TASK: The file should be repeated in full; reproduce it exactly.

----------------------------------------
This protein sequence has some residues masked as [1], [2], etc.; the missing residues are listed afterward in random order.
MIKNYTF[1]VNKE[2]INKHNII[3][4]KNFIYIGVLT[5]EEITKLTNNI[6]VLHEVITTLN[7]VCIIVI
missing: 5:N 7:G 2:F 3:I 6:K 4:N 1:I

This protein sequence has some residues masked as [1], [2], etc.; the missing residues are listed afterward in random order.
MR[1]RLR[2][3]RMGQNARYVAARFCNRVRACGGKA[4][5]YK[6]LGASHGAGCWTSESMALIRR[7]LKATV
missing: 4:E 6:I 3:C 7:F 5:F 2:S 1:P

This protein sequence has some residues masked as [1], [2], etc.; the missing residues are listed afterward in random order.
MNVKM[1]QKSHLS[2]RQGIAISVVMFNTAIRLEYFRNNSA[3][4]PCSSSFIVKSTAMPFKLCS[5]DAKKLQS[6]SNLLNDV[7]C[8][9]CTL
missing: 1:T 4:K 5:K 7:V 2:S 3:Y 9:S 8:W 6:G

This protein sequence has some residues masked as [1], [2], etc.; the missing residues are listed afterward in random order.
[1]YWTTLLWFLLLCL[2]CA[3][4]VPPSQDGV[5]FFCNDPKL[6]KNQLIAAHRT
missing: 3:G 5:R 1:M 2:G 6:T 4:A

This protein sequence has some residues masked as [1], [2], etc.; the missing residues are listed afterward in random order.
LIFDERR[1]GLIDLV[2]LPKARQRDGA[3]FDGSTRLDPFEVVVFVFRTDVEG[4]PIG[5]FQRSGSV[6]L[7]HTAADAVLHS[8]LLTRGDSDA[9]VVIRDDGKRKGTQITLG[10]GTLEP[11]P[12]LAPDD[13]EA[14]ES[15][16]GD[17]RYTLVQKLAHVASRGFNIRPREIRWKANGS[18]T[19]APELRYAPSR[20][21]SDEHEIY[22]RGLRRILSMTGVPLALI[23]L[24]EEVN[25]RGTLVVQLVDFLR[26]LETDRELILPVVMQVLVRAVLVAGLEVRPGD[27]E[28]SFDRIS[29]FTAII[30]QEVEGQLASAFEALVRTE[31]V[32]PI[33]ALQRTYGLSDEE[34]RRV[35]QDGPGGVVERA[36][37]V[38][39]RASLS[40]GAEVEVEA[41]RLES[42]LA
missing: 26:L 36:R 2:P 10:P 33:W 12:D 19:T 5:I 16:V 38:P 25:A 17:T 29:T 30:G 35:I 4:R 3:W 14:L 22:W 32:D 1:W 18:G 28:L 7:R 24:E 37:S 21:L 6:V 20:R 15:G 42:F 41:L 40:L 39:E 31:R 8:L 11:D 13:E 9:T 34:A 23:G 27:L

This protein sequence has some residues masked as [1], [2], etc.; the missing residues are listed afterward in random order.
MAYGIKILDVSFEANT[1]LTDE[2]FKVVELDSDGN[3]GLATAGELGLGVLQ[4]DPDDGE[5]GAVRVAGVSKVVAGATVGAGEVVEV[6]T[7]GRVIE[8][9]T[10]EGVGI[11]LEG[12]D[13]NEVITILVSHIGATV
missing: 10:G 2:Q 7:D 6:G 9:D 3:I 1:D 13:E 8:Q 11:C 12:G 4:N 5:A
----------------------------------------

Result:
This protein sequence has some residues masked as [1], [2], etc.; the missing residues are listed afterward in random order.
MIKNYTF[1]VNKE[2]INKHNII[3][4]KNFIYIGVLT[5]EEITKLTNNI[6]VLHEVITTLN[7]VCIIVI
missing: 5:N 7:G 2:F 3:I 6:K 4:N 1:I

This protein sequence has some residues masked as [1], [2], etc.; the missing residues are listed afterward in random order.
MR[1]RLR[2][3]RMGQNARYVAARFCNRVRACGGKA[4][5]YK[6]LGASHGAGCWTSESMALIRR[7]LKATV
missing: 4:E 6:I 3:C 7:F 5:F 2:S 1:P

This protein sequence has some residues masked as [1], [2], etc.; the missing residues are listed afterward in random order.
MNVKM[1]QKSHLS[2]RQGIAISVVMFNTAIRLEYFRNNSA[3][4]PCSSSFIVKSTAMPFKLCS[5]DAKKLQS[6]SNLLNDV[7]C[8][9]CTL
missing: 1:T 4:K 5:K 7:V 2:S 3:Y 9:S 8:W 6:G

This protein sequence has some residues masked as [1], [2], etc.; the missing residues are listed afterward in random order.
[1]YWTTLLWFLLLCL[2]CA[3][4]VPPSQDGV[5]FFCNDPKL[6]KNQLIAAHRT
missing: 3:G 5:R 1:M 2:G 6:T 4:A

This protein sequence has some residues masked as [1], [2], etc.; the missing residues are listed afterward in random order.
LIFDERR[1]GLIDLV[2]LPKARQRDGA[3]FDGSTRLDPFEVVVFVFRTDVEG[4]PIG[5]FQRSGSV[6]L[7]HTAADAVLHS[8]LLTRGDSDA[9]VVIRDDGKRKGTQITLG[10]GTLEP[11]P[12]LAPDD[13]EA[14]ES[15][16]GD[17]RYTLVQKLAHVASRGFNIRPREIRWKANGS[18]T[19]APELRYAPSR[20][21]SDEHEIY[22]RGLRRILSMTGVPLALI[23]L[24]EEVN[25]RGTLVVQLVDFLR[26]LETDRELILPVVMQVLVRAVLVAGLEVRPGD[27]E[28]SFDRIS[29]FTAII[30]QEVEGQLASAFEALVRTE[31]V[32]PI[33]ALQRTYGLSDEE[34]RRV[35]QDGPGGVVERA[36][37]V[38][39]RASLS[40]GAEVEVEA[41]RLES[42]LA
missing: 26:L 36:R 2:P 10:P 33:W 12:D 19:T 5:I 16:V 38:P 25:A 17:T 29:T 30:G 35:I 4:R 3:W 14:L 22:W 32:D 1:W 18:G 28:L 7:R 24:E 37:S 21:L 6:V 20:R 15:G 42:F 41:L 40:L 39:E 31:R 8:L 11:D 13:E 9:T 34:A 23:G 27:L

This protein sequence has some residues masked as [1], [2], etc.; the missing residues are listed afterward in random order.
MAYGIKILDVSFEANT[1]LTDE[2]FKVVELDSDGN[3]GLATAGELGLGVLQ[4]DPDDGE[5]GAVRVAGVSKVVAGATVGAGEVVEV[6]T[7]GRVIE[8][9]T[10]EGVGI[11]LEG[12]D[13]NEVITILVSHIGATV
missing: 10:G 2:Q 7:D 6:G 9:D 3:I 1:D 13:E 8:Q 11:C 12:G 4:N 5:A